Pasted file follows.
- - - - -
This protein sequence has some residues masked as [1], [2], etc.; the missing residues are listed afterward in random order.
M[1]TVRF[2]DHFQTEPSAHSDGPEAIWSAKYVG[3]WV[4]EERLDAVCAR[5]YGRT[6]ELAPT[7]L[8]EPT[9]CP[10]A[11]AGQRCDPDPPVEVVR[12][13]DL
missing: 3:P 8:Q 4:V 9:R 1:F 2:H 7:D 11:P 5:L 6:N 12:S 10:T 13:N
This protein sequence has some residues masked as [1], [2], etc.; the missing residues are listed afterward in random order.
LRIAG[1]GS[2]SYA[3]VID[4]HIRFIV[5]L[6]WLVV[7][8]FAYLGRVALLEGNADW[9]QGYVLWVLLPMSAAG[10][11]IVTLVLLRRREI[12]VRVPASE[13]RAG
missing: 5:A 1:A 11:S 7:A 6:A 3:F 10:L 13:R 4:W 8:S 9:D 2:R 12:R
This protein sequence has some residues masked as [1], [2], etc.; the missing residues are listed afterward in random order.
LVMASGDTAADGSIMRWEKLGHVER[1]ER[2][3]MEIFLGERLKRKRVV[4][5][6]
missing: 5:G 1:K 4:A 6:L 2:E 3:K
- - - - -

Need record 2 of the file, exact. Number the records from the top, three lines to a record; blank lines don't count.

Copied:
This protein sequence has some residues masked as [1], [2], etc.; the missing residues are listed afterward in random order.
LRIAG[1]GS[2]SYA[3]VID[4]HIRFIV[5]L[6]WLVV[7][8]FAYLGRVALLEGNADW[9]QGYVLWVLLPMSAAG[10][11]IVTLVLLRRREI[12]VRVPASE[13]RAG
missing: 5:A 1:A 11:S 7:A 6:A 3:F 10:L 13:R 4:W 8:S 9:D 2:R 12:R